Alongside his work with NEU!, Rother linked up with his contemporaries Hans-Joachim Roedelius and Dieter Möbius to form a new act, Harmonia, before going solo with the enchanting Flammende Herzen (Blazing Heart) album in 1977. Most of his albums during this period, and indeed so many other krautrock classics, were produced by the legendary Conny Plank, and Rother is swift to give Plank credit.
“We were very fortunate to have Conny around. He was adventurous, he was crazy, in a positive way, and he shared this enthusiasm for the creation of something new, something interesting. In that respect, we were meant for each other. I think it’s fair to say that without Conny being involved, we wouldn’t have been able to create that music.”
The cognoscenti was quick to recognise the strength and originality of Rother’s work. Brian Eno was an avowed fan and made an album with Harmonia in 1976. The following year, another high-profile admirer, Eno’s regular collaborator David Bowie, asked for Rother to contribute guitar to his Heroes album – indeed, the very title was in part a nod to the NEU! track Hero. Due to a breakdown in communication between the two camps, though, the collaboration didn’t come off.
Rother has every right to feel vindicated that his 70s work has garnered so much attention and acclaim.
“I’m very grateful, because it wasn’t a victory right from the start. Some of that music was totally ignored or rejected. NEU! were quite successful, but that disappeared. In the early 80s, people stopped listening to NEU!. In Germany, there’s an expression, ‘a new pig was run through the town’. I was lucky that my solo career was so successful in Germany. That helped me, of course, to survive as a musician and as an artist. But still, there were dark times when it was, ‘OK, people don’t like that stuff. They don’t care about it’.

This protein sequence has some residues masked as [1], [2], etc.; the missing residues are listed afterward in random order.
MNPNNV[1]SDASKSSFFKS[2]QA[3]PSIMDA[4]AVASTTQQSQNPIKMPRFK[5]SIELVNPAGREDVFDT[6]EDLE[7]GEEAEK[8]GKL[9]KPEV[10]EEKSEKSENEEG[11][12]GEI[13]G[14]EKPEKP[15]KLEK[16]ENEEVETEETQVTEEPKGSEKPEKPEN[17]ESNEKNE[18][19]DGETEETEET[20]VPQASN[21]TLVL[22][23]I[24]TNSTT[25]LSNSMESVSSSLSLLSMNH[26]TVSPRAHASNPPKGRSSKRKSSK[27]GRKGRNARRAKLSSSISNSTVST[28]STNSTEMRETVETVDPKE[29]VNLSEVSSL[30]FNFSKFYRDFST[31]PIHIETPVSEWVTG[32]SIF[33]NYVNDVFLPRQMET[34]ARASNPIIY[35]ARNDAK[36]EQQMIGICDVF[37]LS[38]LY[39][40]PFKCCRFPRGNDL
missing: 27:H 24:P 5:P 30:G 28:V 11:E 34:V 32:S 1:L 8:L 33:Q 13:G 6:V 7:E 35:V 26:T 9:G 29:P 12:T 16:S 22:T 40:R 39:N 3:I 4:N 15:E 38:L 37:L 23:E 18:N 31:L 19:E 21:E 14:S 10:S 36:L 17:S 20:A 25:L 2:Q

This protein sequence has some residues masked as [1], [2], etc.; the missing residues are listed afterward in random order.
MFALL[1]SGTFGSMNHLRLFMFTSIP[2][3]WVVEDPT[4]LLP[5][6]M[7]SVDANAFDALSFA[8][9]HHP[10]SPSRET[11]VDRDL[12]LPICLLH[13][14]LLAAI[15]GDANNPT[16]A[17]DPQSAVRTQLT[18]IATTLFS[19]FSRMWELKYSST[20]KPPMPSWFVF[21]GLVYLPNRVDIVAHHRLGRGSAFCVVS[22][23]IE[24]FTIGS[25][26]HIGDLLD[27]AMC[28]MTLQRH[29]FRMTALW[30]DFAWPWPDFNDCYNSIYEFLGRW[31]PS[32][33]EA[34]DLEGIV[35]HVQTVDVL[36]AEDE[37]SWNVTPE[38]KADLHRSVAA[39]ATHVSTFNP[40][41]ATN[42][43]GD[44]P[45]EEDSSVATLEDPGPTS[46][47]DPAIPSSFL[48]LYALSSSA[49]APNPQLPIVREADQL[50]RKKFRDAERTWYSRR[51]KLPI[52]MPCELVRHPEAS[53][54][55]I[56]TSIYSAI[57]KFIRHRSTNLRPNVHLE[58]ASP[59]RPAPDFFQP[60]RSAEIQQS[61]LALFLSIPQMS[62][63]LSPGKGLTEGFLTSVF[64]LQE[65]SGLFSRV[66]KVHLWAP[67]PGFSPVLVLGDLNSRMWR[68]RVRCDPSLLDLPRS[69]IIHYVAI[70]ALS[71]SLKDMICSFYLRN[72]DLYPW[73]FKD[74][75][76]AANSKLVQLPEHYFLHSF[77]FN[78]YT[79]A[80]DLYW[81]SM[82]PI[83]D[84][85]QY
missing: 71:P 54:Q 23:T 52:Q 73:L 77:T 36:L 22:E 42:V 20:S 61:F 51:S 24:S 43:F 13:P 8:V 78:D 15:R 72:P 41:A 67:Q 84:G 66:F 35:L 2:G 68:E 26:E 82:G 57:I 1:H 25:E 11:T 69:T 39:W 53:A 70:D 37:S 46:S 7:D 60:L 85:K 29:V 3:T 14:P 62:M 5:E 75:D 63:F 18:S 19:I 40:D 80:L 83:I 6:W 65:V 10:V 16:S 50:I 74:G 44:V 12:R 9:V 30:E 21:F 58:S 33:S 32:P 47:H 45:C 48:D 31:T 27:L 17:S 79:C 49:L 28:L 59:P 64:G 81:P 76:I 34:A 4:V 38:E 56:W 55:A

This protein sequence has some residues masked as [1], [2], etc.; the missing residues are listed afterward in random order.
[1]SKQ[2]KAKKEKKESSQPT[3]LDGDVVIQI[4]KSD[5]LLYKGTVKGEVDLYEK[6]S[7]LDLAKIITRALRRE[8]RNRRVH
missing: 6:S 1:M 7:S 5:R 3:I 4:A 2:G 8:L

What happened was that subsequent waves of musicians, from The Fall to Julian Cope to Sonic Youth to Stereolab, seized on elements of the early 70s krautrock sound and sought to spread the word about the bands that made it.
“Young people discovered the music, so maybe it jumped a generation, and that’s something I’m really thankful for. The thing is, I’ve tried to be independent all the time from rejection, because I had to be. With Harmonia, which I loved, I was so thrilled about what we did, and I couldn’t understand why people weren’t interested. So, I had to develop this mechanism of saying, ‘I will only listen to my heart, to what I believe, and try not to pay too much attention to the audience’. Which of course also makes it necessary to be cautious when suddenly people start clapping. You can’t just accept a public vote when it’s favourable. So, I tried to stay balanced with my own judgement.”
Today, Rother’s guitar sound – fluid, expressive, sometimes driving and rhythmic, sometimes cosmically beatific – has become hugely influential. That’s something about which he admits to having mixed feelings. “The guitar sound is also necessarily connected to what I played, the notes I played, how I played it, so it’s not only the instruments I used, like the fuzz box and filters and stuff. It’s like with Klaus Dinger’s way of playing drums. That was his way of expressing himself. He couldn’t do it in a different way, and it’s the same as for me.”
He confesses to being an avid fan of younger bands such as Fuck Buttons, but is often too busy with his own output to keep abreast of contemporary music. At times, he questions the idea that younger musicians have picked up the baton.
“Sometimes I’m a bit confused when I hear similarities, although I’m flattered – I try not to be, but I am in, a way – if I hear people saying that they are impressed by what we did. But sometimes I think, if these people really understood what we were trying to do, the idea was to be unique, to be new and different.”
Indeed, NEU! is German for ‘New!’. To a degree, the band’s name is a sardonic nod to advertising-speak, but it’s also a statement of intent, to make music that’s fresh and original. Arguably, then, drawing too heavily on the sound of NEU! misses the point entirely. Rother smiles: “Well, that’s just it. It’s like when I started as a teenager, when I was 15 and I joined Spirits of Sound, I was a total fan. I was a fan of those British and American bands – Beatles, Kinks, Stones, Cream, Hendrix. But at a certain point, somehow it dawned on me, ‘OK, wait a minute. I have more ambition than trying to sound like my heroes’.”
Rother has lost none of his vitality. His current live shows spotlight his talents while rifling through his mighty back catalogue. Northern Soul was in the audience for his rapturously-received performance at last year’s Green Man Festival, when strangers were beaming at each other and declaring that it was surely the best gig ever. They were onto something there, and the chance to see Rother play live should not be passed up.